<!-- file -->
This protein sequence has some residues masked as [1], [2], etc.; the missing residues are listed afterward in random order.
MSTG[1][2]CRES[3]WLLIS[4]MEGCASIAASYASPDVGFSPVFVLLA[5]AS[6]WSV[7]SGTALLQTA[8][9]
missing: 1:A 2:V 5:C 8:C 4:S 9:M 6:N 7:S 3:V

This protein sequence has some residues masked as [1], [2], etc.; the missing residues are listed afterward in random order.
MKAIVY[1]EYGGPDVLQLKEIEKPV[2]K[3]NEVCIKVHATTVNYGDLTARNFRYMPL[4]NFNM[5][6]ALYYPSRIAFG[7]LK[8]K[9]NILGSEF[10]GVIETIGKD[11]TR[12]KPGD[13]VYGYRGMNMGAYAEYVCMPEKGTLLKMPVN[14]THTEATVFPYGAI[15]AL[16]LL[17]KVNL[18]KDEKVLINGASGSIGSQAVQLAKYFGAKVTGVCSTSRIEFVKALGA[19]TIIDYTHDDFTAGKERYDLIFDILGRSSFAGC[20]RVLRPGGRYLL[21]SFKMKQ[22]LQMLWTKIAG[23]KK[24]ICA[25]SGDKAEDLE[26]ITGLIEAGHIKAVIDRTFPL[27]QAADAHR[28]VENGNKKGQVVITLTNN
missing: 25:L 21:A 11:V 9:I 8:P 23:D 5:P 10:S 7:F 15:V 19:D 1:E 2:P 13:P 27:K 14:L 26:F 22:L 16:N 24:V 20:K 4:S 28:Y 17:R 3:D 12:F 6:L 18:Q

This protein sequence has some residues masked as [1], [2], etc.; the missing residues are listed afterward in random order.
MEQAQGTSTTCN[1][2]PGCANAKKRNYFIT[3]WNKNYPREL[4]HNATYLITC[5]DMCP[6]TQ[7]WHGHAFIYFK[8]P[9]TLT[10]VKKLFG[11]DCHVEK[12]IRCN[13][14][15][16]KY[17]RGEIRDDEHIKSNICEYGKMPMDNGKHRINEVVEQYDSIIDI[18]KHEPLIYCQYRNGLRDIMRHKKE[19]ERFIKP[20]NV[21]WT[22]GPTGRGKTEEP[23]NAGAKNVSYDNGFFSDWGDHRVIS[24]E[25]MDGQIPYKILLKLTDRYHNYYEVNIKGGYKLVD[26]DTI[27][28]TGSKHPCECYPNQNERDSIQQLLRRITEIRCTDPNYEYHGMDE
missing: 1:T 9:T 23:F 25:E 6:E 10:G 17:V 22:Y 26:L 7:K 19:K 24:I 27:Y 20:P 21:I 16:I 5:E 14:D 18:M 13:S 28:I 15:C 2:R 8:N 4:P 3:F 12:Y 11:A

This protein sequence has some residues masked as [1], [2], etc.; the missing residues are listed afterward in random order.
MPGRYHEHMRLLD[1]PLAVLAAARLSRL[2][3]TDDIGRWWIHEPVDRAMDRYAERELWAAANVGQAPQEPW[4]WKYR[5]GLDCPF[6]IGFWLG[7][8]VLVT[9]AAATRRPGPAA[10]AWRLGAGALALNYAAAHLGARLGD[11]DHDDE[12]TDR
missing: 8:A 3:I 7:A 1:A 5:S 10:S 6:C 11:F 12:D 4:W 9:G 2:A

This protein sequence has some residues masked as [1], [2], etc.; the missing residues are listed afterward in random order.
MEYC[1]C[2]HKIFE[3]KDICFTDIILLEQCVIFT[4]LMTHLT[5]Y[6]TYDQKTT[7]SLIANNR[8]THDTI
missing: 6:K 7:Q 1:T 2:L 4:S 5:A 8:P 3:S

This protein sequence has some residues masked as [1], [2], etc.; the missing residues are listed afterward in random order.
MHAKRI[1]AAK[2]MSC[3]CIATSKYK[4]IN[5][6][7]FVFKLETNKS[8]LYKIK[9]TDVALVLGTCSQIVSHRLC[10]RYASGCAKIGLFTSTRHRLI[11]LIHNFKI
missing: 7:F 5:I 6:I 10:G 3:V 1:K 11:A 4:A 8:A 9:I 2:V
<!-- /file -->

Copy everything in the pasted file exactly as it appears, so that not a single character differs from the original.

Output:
This protein sequence has some residues masked as [1], [2], etc.; the missing residues are listed afterward in random order.
MSTG[1][2]CRES[3]WLLIS[4]MEGCASIAASYASPDVGFSPVFVLLA[5]AS[6]WSV[7]SGTALLQTA[8][9]
missing: 1:A 2:V 5:C 8:C 4:S 9:M 6:N 7:S 3:V

This protein sequence has some residues masked as [1], [2], etc.; the missing residues are listed afterward in random order.
MKAIVY[1]EYGGPDVLQLKEIEKPV[2]K[3]NEVCIKVHATTVNYGDLTARNFRYMPL[4]NFNM[5][6]ALYYPSRIAFG[7]LK[8]K[9]NILGSEF[10]GVIETIGKD[11]TR[12]KPGD[13]VYGYRGMNMGAYAEYVCMPEKGTLLKMPVN[14]THTEATVFPYGAI[15]AL[16]LL[17]KVNL[18]KDEKVLINGASGSIGSQAVQLAKYFGAKVTGVCSTSRIEFVKALGA[19]TIIDYTHDDFTAGKERYDLIFDILGRSSFAGC[20]RVLRPGGRYLL[21]SFKMKQ[22]LQMLWTKIAG[23]KK[24]ICA[25]SGDKAEDLE[26]ITGLIEAGHIKAVIDRTFPL[27]QAADAHR[28]VENGNKKGQVVITLTNN
missing: 25:L 21:A 11:V 9:I 8:P 23:D 5:P 10:S 7:F 15:V 19:D 1:E 2:P 13:P 27:K 14:L 26:F 22:L 16:N 24:V 20:K 4:S 28:Y 17:R 3:D 12:F 6:L 18:Q

This protein sequence has some residues masked as [1], [2], etc.; the missing residues are listed afterward in random order.
MEQAQGTSTTCN[1][2]PGCANAKKRNYFIT[3]WNKNYPREL[4]HNATYLITC[5]DMCP[6]TQ[7]WHGHAFIYFK[8]P[9]TLT[10]VKKLFG[11]DCHVEK[12]IRCN[13][14][15][16]KY[17]RGEIRDDEHIKSNICEYGKMPMDNGKHRINEVVEQYDSIIDI[18]KHEPLIYCQYRNGLRDIMRHKKE[19]ERFIKP[20]NV[21]WT[22]GPTGRGKTEEP[23]NAGAKNVSYDNGFFSDWGDHRVIS[24]E[25]MDGQIPYKILLKLTDRYHNYYEVNIKGGYKLVD[26]DTI[27][28]TGSKHPCECYPNQNERDSIQQLLRRITEIRCTDPNYEYHGMDE
missing: 1:T 9:T 23:F 25:E 6:E 10:G 17:V 22:Y 26:L 7:K 19:K 24:I 27:Y 20:P 21:I 16:I 5:E 14:D 18:M 13:S 28:I 15:C 2:R 8:N 4:P 3:F 12:Y 11:A

This protein sequence has some residues masked as [1], [2], etc.; the missing residues are listed afterward in random order.
MPGRYHEHMRLLD[1]PLAVLAAARLSRL[2][3]TDDIGRWWIHEPVDRAMDRYAERELWAAANVGQAPQEPW[4]WKYR[5]GLDCPF[6]IGFWLG[7][8]VLVT[9]AAATRRPGPAA[10]AWRLGAGALALNYAAAHLGARLGD[11]DHDDE[12]TDR
missing: 8:A 3:I 7:A 1:A 5:S 10:S 6:C 11:F 12:D 4:W 9:G 2:A

This protein sequence has some residues masked as [1], [2], etc.; the missing residues are listed afterward in random order.
MEYC[1]C[2]HKIFE[3]KDICFTDIILLEQCVIFT[4]LMTHLT[5]Y[6]TYDQKTT[7]SLIANNR[8]THDTI
missing: 6:K 7:Q 1:T 2:L 4:S 5:A 8:P 3:S

This protein sequence has some residues masked as [1], [2], etc.; the missing residues are listed afterward in random order.
MHAKRI[1]AAK[2]MSC[3]CIATSKYK[4]IN[5][6][7]FVFKLETNKS[8]LYKIK[9]TDVALVLGTCSQIVSHRLC[10]RYASGCAKIGLFTSTRHRLI[11]LIHNFKI
missing: 7:F 5:I 6:I 10:G 3:V 1:K 11:A 4:A 8:A 9:I 2:V